Pharmacies are critical in the AbbVie mindset and indeed one of our fundamental points of differentiation. We constitute an outlier amongst our peers in having established a strong and dedicated “‘Information et au Bon Usage (IBU)” team which we deploy to the pharmacies so as to inform the pharmacists so that they understand our medicines, their functionalities and the benefits that they bring. Despite the fact that our therapies are all prescribed at the hospital level, we recognize how the pharmacists are closer to the patients and are keen to leverage that dynamic as much as possible so as to ensure optimal adherence.

Precisely because we have fostered such close relations with them they can be mobilized as an important source of information about patient concerns and experiences. They, therefore, form a useful pillar in our commitment towards patient-centricity.

 

Surely this benefits the state too, by alleviating pressure on public hospitals?

Another objective we hit through pharmacy provision is, indeed, generating cost savings for the state. Transitioning our product users from hospitals to outpatient treatment translates into significant savings and aligns with the epidemiological trend in which many more patients are surviving acute diseases, but still require ongoing care so that the disease essentially becomes chronic. Under these circumstances, prolonged treatment within the context of a hospital no longer makes sense, financially and socially. Our aim is very much to contribute to the outpatient care and home-care shift as long as it is a source of medical value for the patient and more efficiency for the healthcare system.

Most recently, we launched our haematology therapy in the retail setting. This is a first-in-class medicine that selectively binds and inhibits the B-cell lymphoma-2 (BCL-2) protein so it can be effective in countering some blood cancers.

 

2018 marks AbbVie’s most successful year since the launch of the company back in 2013 (delivering on average 15% of growth across 2018). What has been the French affiliate’s contribution to this success story?

Every year, since inception, has been our most successful year and the French affiliate very much plays its part in this amazing growth narrative. We might not have a dedicated R&D facility in France, but we are nonetheless partnering with some 230 clinical centres and have multiplied by 7 the volume of clinical trials that we are conducting. We have a dedicated in-country team of 130 personnel dedicated to clinical development. This means that we are positioned at the vanguard of new product development. Right now, we stand as the first country to include patients in oncology trials after the domestic United States market. By next year near 50% of our in-country trials will be in the exciting area of immunology.

As a company, we possess a very well stocked and highly prospective drug development pipeline and it is entirely natural that we should be making use of France’s excellence in life sciences sand rich clinician base especially in target areas like oncology where the country boasts world-beating institutions like the Institut Curie and Gustave Roussy, Europe’s premier cancer centre.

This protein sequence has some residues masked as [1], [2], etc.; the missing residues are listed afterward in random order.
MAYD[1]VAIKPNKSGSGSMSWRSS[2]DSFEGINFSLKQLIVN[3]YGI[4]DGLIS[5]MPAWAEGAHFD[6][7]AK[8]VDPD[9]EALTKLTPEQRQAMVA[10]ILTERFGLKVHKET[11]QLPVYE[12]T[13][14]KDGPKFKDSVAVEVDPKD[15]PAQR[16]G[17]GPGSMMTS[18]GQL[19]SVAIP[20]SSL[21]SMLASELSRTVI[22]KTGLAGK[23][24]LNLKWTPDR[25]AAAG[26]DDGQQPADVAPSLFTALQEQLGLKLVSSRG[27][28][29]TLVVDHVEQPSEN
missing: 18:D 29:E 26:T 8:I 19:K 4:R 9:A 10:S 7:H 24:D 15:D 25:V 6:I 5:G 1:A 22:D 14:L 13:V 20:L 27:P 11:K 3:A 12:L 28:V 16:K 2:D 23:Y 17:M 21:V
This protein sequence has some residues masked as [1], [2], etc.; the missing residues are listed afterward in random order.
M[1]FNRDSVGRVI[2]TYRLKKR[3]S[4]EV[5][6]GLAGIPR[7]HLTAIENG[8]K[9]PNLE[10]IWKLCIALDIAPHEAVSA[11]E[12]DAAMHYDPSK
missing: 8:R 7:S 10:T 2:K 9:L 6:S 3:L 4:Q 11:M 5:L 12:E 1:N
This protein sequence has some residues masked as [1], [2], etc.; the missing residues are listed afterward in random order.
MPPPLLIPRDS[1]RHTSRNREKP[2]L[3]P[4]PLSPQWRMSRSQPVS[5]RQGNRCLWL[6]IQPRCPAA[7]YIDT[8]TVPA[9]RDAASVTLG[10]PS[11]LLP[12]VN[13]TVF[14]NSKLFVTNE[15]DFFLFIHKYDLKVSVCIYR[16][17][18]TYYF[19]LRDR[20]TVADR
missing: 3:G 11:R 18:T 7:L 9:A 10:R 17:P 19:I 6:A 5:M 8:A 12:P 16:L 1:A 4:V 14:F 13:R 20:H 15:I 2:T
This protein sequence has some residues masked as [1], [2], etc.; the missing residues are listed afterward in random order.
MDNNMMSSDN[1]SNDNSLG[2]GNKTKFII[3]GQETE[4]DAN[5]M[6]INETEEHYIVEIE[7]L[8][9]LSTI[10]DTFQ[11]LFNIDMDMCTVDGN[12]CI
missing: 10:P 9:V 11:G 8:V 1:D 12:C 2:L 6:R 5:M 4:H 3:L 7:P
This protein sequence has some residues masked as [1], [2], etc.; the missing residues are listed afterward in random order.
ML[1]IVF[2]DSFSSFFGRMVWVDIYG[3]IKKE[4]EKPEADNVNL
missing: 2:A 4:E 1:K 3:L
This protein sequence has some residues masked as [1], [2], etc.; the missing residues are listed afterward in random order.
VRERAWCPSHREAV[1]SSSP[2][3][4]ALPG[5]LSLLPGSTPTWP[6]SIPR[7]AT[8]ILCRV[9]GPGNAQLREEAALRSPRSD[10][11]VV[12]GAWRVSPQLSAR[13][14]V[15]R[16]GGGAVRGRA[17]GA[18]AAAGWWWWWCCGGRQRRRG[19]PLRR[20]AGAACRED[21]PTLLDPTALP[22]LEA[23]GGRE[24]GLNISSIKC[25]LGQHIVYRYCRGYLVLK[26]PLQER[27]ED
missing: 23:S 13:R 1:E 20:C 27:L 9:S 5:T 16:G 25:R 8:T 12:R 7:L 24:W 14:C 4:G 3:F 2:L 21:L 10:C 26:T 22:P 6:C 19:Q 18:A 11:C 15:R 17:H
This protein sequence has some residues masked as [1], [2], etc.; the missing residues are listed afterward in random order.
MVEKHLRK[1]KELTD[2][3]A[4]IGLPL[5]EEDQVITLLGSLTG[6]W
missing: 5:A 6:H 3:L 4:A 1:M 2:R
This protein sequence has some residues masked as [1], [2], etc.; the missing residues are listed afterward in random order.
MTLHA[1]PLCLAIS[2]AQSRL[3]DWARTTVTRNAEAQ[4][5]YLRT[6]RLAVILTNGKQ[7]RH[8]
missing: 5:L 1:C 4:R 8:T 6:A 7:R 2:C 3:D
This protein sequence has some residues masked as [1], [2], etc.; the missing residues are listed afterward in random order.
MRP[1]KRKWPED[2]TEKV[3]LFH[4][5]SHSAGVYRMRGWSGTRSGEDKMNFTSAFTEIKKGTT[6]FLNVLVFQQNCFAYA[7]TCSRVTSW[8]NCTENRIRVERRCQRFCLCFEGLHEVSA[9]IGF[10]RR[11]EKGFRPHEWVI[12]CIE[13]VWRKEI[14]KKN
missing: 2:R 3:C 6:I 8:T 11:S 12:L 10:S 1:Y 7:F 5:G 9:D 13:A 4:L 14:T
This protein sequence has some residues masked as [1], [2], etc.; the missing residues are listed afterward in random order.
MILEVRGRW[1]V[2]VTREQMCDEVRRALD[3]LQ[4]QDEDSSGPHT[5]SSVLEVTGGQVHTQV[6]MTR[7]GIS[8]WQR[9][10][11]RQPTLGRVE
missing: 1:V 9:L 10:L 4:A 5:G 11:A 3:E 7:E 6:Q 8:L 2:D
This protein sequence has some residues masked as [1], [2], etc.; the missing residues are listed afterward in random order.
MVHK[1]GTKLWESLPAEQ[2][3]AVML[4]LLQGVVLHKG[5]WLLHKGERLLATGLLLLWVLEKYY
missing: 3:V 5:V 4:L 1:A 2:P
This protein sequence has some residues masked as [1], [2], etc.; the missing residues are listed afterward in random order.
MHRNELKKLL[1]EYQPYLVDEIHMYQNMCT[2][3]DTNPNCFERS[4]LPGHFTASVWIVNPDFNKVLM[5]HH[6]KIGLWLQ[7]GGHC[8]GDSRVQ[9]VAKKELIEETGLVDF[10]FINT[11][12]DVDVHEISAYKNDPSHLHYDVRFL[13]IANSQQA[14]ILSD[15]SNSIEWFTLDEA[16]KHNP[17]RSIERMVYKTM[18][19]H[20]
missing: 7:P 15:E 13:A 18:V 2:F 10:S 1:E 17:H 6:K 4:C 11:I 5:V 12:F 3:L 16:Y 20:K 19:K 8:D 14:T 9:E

How would you describe France’s overall strategic importance for the Group?

We employ an in-country workforce of around 600 personnel and if you take into account indirect employment this figure probably rises to around 10,000, so our local footprint is considerable. Moreover, we are one of the very few non-French pharma multinationals to have situated our European headquarters here. Actually, we have two regional headquarters stationed out of France: one that presides over Eastern Europe, the Middle East and Africa, and the other looking after the West European space plus Canada.

 

How attractive and relevant will the proposed reforms unveiled at the 8th CSIS be for an innovation-driven biopharma company like AbbVie?

Macron’s ascension to the presidency has brought in a business-friendly political class that finally understands the true value of the pharma industry both to the healthcare system and economy. The immediate consequence of this is that the doors to the authorities have reopened and we are now able to engage in candid and fruitful discussion. The CSIS was a milestone moment that has allowed for beneficial reform to start gaining traction. This has not translated much into accelerated access to innovation for the patient yet. We are nonetheless optimistic that we will eventually see some kind of breakthrough.

We, along with our other industry peers, do not underestimate the budgetary pressures and constraints that the state apparatus is grappling with and acknowledge that it is not an easy job to balance competing objectives.

At the same time, it is essential that we find new ways to deliver growth back to the pharma industry because without growth you simply cannot innovate. It is our obligation to candidly transmit this message and that is exactly what we are doing through channels like the LEEM and mechanisms such as the CSIS. At end of the day, it stills takes almost 500 days to get a product reimbursed on this market and revenue growth remains minimal, flat-lining at much the same envelope that it was 10 years ago. Right now, as demonstrated by the PLFSS, the authorities are still playing the short-term game chasing budget cuts. There will be no real improvement until structural reform is enacted.